Live from the Bloomberg Government’s PMIAA Event

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Program management is big business and the ramification of Program Management Improvement and Accountability Act (PMIAA) can be felt through the private and public sectors. Bloomberg Government in conjunction with the Project Management Institute moderated the Outlook for Federal Agency Program Management and Acquisition. The three panels discuss different aspects of the PMIAA. Former President Obama signed it into law last fall 2016. Below are some summaries of the three panels along with the introduction.


Bloomberg Government’s President started off the event by mentioning that over 100 PMIs are employed at Bloomberg. PMIAA did three things: codifying the statute, creating 0340 program manager classification and instituting executive sponsorship.

First Panel: The View from Capitol Hill

The panelists hail from Congress and academia (Georgetown). Dr. Larry Joseph mentioned that Georgetown University had two new project management and program management master’s programs. Ryan Consaul from the US House of Representative stated that the Last Homeland Security authorization act was 15 years ago in 2002. His subcommittee also did not have complete oversight of the Defense Department making implementation challenging. US Senator Duckworth’s Policy Director Ben Rhodeside opines that not all digitization is good for the government.

Second Panel: The Federal Agency Perspective

This panel contains government workers and their views on PMIAA. Commerce Department’s Barry Berkowtiz laments that PMIAA doesn’t have teeth so agencies and managers won’t feel any repercussions if they don’t enforce the act. Health and Human Services’ Amy Haseltin comments that there are 4 communities impacted by PMIAA. They are acquisition, CFO (financial), IT, and program management.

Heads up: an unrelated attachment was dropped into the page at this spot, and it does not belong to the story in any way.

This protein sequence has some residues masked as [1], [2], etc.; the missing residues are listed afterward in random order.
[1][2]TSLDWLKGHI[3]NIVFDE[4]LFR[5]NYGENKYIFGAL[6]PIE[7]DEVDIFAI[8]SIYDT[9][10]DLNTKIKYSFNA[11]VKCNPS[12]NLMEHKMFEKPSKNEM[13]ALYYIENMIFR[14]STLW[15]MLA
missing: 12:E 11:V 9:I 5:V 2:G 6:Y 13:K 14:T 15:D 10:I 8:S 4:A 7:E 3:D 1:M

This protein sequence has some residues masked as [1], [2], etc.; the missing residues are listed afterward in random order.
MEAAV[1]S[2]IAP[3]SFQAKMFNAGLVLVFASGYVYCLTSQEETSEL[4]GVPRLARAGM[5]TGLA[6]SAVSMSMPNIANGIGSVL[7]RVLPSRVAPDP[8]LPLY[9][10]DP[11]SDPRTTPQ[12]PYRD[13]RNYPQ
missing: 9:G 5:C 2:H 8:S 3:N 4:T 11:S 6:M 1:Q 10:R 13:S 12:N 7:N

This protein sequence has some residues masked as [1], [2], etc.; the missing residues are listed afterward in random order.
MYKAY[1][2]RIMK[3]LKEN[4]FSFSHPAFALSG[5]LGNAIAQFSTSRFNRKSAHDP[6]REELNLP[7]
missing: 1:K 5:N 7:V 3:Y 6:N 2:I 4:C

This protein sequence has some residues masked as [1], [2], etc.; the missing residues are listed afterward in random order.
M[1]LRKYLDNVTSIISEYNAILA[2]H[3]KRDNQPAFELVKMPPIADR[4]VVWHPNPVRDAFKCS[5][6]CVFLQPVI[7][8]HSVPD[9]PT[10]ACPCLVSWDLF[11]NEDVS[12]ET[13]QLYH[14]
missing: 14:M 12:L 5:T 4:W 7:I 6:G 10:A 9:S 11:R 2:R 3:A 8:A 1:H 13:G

Third Panel: Federal Business Is Our Business

The final panel has private sector people. Legal Firm Partner Burton opines that acquisition is the big part of PMIAA. He says that private business says that government doesn’t do acquisition very well. Furthermore, unlike the federal government, the private sector has standards. Mentions ANSI. Burton says that government contracting uses ANSI but program management doesn’t. Burton wants the private and public sectors to speak the same language in order to effectively communicate with each other. Executive Director of IBM Center for Business Government Dan Chenok espouses that the PMIAA is a continuum from project management. Now we are going into program management. Senior Director Alan Balutis refers to Berkowitz’s survey results saying that there were over 1000 identified program managers. He mentions program management is different from project management. Burton chimes in agreeing with Balutis that PMIAA is good to differentiate and identify program managers and project managers.

Next the moderator, Sam Skolnik, mentions the unfilled OMB deputy director position question from the previous panel (the Federal Agency perspective). Burton responds by saying we need more success stories. We know what NOT to do. We need to know what to do right. ‘It’s like learning how to practice medicine by only studying autopsies.’ He ends the panel stating that he is happy that agencies are moving before OMB mandate.

The Bloomberg Government event is worthwhile because you get to see how the PMIAA affects both the public and private sectors. You are hearing the good, bad and ugly. Although it is early in its implementation, and finally getting the private and public sectors speaking the same language.

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